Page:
von Neumann-Bernays-Gödel set theory
von Neumann-Bernays-Gödel (commonly referred to as NBG or vNBG) set theory is an axiomatisation of set theory closely related to the more familiar Zermelo-Fraenkel with choice (ZFC) axiomatisation. The primary difference between ZFC and NBG is that NBG has proper classes among its objects. NBG and ZFC are very closely related and are in fact equiconsistent, NBG being a conservative extension of ZFC.
In NBG, the proper classes are differentiated from sets by the fact that they do not belong to other classes. Thus in NBG we have
Another interesting fact about proper classes within NBG is the following limitation of size principle of von Neumann:
where is the set theoretic universe. This principle can in fact replace in NBG essentially all set existence axioms with the exception of the powerset axiom (and obviously the axiom of infinity). Thus the classes that are proper in NBG are in a very clear sense big, while the sets are small.
The NBG set theory can be axiomatised in two different ways
Using the Gödel class construction functions, resulting in a finite axiomatisation
In the latter alternative we take ZFC and relativise all of its axioms to sets, i.e. we replace every expression of form with and with and add the class comprehension scheme
Notice the important restriction to formulae with quantifiers restricted to sets in the scheme. This requirement makes the NBG proper classes predicative; you can’t prove the existence of a class the definition of which quantifies over all classes. This restriction is essential; if we loosen it we get a theory that is not conservative over ZFC. If we allow arbitrary formulae in the class comprehension axiom scheme we get what is called Morse-Kelley set theory. This theory is essentially stronger than ZFC or NBG, as it can prove their consistency (in addition to everything they already prove). In addition to these axioms, NBG also contains the global axiom of choice: there is a function which picks an element from each non-empty set. The global axiom of choice follows from the limitation of size principle. This is because we can prove, e.g. by means of the Burali-Forti paradox, that the class of all ordinals is not a set, and hence there is a bijection between the class of ordinals and the class of all sets. We can use this bijection to pick an element from each non-empty set simply by picking the element with the least ordinal assigned to it by the bijection.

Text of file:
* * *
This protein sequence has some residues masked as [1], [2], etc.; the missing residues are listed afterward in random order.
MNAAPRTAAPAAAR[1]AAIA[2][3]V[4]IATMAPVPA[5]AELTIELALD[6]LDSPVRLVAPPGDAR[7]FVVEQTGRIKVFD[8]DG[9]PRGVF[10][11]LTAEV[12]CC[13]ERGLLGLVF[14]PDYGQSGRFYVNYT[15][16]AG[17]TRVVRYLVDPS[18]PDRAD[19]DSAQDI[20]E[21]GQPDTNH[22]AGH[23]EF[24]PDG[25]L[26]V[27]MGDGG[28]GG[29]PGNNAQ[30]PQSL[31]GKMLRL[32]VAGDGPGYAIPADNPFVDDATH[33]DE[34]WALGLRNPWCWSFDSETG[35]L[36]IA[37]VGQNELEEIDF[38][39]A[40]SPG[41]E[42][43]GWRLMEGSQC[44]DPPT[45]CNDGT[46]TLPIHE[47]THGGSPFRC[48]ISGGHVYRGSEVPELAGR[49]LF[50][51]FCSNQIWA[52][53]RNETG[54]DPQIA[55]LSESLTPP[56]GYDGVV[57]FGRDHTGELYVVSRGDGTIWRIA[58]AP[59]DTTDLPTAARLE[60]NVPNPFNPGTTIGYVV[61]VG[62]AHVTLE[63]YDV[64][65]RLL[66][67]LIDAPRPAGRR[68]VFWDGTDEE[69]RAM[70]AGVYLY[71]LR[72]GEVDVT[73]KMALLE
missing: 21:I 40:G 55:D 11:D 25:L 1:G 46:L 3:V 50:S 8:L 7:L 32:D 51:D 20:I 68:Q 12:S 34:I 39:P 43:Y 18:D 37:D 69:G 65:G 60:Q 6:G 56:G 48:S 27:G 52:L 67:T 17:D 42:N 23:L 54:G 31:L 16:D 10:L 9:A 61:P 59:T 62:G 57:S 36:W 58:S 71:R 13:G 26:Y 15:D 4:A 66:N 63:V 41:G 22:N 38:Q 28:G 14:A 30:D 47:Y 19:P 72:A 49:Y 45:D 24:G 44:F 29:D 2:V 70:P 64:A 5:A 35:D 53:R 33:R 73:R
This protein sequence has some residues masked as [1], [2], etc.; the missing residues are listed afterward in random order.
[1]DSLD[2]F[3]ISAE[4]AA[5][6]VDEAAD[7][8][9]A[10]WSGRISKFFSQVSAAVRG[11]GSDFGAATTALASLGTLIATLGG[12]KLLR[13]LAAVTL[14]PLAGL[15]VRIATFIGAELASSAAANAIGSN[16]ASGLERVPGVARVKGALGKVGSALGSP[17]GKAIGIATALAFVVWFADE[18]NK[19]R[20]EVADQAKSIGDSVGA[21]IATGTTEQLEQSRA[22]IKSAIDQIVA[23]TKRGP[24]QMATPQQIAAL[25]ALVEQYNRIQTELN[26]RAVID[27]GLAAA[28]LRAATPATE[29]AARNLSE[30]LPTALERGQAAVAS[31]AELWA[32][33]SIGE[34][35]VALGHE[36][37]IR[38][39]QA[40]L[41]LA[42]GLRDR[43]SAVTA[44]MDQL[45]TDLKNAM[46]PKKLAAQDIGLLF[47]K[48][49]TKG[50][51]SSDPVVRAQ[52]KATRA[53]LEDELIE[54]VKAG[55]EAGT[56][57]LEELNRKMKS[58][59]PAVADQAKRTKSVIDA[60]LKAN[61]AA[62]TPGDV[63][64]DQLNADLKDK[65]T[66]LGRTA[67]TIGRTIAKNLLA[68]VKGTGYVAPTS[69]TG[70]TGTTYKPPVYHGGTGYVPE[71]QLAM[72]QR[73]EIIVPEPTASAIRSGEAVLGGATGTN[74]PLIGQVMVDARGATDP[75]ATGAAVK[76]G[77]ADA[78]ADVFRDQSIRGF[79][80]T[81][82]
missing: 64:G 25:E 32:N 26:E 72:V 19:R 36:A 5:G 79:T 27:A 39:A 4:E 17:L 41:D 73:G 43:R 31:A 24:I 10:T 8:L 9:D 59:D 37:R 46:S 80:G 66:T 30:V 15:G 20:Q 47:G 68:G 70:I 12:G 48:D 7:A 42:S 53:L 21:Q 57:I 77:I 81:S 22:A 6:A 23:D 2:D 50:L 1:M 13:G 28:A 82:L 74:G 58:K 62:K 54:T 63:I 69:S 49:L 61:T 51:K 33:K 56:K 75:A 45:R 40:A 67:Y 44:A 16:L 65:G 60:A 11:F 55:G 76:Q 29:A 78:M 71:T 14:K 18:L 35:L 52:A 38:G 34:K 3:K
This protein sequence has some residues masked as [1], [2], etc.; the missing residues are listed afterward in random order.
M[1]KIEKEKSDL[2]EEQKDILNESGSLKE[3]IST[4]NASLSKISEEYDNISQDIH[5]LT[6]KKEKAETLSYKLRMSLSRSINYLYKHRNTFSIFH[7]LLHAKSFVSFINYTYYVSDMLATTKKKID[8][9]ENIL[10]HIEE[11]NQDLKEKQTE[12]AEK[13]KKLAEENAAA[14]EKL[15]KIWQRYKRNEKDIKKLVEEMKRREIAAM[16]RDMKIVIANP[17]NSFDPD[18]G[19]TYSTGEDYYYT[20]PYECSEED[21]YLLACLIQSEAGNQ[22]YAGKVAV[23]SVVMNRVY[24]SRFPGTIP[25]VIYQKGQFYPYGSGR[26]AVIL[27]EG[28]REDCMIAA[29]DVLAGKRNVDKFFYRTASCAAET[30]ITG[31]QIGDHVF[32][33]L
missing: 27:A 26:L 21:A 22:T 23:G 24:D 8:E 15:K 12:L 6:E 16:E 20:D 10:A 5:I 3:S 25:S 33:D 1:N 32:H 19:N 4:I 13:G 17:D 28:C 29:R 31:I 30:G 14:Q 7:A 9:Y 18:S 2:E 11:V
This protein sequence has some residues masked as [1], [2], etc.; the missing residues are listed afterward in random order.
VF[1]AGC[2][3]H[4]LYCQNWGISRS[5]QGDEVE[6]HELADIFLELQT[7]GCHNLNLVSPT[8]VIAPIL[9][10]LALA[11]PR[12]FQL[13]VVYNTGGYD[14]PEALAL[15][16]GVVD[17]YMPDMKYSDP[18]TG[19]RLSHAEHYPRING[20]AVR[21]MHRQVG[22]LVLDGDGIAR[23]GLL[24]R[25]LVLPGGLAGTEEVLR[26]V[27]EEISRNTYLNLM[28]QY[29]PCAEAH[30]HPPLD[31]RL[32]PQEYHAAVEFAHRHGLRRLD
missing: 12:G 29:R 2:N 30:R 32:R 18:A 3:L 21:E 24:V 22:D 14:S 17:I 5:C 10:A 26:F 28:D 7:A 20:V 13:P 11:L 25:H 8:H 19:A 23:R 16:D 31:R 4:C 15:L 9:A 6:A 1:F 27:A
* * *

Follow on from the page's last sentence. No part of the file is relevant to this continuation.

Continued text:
Another way to axiomatise NBG is to use the eight Gödel class construction functions. These functions correspond to the various ways in which one can build up formulae (restricted to sets!) with set parameters. The functions are finite in number and so are the resulting axioms governing their behaviour. In particular, since there is a class corresponding to any restricted formula, the intersection of any set and this class exists too (and is a set). Thus the comprehension scheme of ZFC can be replaced with a finite number of axioms, provided we allow for proper classes.
The device for turning NBG into a finitely axiomatised theory can be used for other theories too. For example, the theory which is a formalisation of using set variables and the so called arithmetical comprehension scheme can be finitely axiomatised using this device.
It is easy to show that everything provable in ZF is also provable in NBG. It is also not too difficult to show that NBG without global choice is a conservative extension of ZFC. However, showing that NBG (including global choice) is a conservative extension of ZFC is considerably more difficult. This is equivalent to showing that NBG with global choice is conservative over NBG with only local choice. In order to do this one needs to use (class) forcing. This result is usually credited to Easton and Solovay.
|Title||von Neumann-Bernays-Gödel set theory|
|Date of creation||2013-03-22 13:42:51|
|Last modified on||2013-03-22 13:42:51|
|Last modified by||Aatu (2569)|
|Defines||von Neumann-Bernays-Gödel set theory|